HOOPESTON — Hoopeston Area school board members conducted a special meeting Monday to discuss the Maple School boiler project and technology purchases.
Sylvia McIvor , senior account executive, and Ryan Brandush, program manager for McKinstry, presented information regarding Maple School's 25-year old boilers, a brief history, a timeline for the project to be finished, cost of the project, bids and warranty.
The cost of the project would come in at $670,000 including a contingency of $33,000 for the unexpected and possible rebates of $10,000-$15,000 from Ameren for the project. Labor and materials would have a one-year warranty with another nine-years added on for the boilers themselves, said Brandush.
The construction bid was awarded to Reliable Mechanical out of Champaign with a 12-week turn around to have to old boilers torn out, switching the boilers from steam to hot water, and getting the boilers in place for a November start up. McIvor said there might be some small work still left when school started but nothing that would disrupt the classrooms.
McIvor said they would do an estimate of future savings for the board by August once Mark Eighner, grounds and transportation director, got the figures to them of what the district is paying now for an idea of what the savings would be with more efficient boilers.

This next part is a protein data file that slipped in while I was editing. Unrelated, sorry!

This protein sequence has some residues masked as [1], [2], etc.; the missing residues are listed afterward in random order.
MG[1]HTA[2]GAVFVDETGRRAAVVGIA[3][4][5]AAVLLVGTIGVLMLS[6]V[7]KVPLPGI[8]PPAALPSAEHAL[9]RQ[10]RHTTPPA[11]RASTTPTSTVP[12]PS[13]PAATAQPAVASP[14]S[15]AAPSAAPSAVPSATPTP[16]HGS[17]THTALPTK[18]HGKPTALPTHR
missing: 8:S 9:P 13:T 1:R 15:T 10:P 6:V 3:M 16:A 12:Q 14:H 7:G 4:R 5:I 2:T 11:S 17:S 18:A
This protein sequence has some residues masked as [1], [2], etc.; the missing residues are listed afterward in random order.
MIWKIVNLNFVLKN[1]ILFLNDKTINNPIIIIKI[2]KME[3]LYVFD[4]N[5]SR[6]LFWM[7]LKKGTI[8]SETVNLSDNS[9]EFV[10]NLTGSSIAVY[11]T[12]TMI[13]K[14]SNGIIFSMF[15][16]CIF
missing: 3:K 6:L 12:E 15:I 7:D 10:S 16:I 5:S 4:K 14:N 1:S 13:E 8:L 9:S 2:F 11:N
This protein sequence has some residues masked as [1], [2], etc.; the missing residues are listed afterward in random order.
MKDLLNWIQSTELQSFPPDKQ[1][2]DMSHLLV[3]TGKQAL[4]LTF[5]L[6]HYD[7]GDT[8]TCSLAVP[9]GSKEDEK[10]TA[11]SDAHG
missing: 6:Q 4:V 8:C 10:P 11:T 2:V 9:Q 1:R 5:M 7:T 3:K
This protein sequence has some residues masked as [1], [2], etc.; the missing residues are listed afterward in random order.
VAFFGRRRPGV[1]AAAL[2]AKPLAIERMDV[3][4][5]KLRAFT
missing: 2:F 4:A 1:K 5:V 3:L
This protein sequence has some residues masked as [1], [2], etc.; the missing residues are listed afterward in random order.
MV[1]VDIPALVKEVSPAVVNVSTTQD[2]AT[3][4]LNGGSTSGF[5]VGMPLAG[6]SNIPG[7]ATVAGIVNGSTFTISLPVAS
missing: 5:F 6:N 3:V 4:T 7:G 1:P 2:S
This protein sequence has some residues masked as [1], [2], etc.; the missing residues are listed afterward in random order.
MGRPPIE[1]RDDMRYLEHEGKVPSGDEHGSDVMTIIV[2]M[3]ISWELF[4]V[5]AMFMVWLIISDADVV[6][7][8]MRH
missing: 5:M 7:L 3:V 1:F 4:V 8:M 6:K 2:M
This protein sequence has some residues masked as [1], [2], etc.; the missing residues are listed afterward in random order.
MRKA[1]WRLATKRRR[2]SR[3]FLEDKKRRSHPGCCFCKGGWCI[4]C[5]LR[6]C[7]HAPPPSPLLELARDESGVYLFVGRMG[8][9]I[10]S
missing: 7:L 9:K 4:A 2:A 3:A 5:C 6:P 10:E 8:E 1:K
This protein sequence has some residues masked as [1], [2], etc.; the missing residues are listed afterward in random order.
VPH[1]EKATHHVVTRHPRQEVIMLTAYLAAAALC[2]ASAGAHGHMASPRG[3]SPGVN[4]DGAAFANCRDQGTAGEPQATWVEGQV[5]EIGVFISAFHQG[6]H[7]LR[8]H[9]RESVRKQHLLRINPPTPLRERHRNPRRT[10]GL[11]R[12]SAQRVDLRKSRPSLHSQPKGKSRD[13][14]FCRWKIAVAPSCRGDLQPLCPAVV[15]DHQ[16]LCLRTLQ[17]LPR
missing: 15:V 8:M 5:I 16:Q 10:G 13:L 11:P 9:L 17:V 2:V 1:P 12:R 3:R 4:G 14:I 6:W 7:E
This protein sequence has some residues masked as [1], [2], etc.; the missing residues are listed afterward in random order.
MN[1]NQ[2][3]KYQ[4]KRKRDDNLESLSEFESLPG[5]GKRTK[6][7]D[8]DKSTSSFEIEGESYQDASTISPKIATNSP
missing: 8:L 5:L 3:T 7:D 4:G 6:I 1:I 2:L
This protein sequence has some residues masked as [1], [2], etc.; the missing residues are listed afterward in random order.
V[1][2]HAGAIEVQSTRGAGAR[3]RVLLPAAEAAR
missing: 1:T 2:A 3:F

Following an executive session, to discuss approval of the project with McKinstry and other items, board members voted unanimously to accept the contract with McKinstry to replace the boilers for $670,000 and Reliable Mechanical as contractors. Work is expected to begin in a week.
Board members also unanimously approved the purchase of 500 new replacement Chromebooks from Technology Resources for $167,000 and the purchase of 28 new Dell desktops for replacement of older computers for $28,538.44. The desktop computers are mainly what teachers use, said Jahn.
This is an action that was part of a replacement plan discussed by former superintendents Hank Hornbeck and Suzzette Hesser and the tech department with $300,000 budgeted for the project , according to Eighner.
Used machines were purchased by another company, said board member Larry Jahn, adding that the life expectancy of Chromebooks was three years.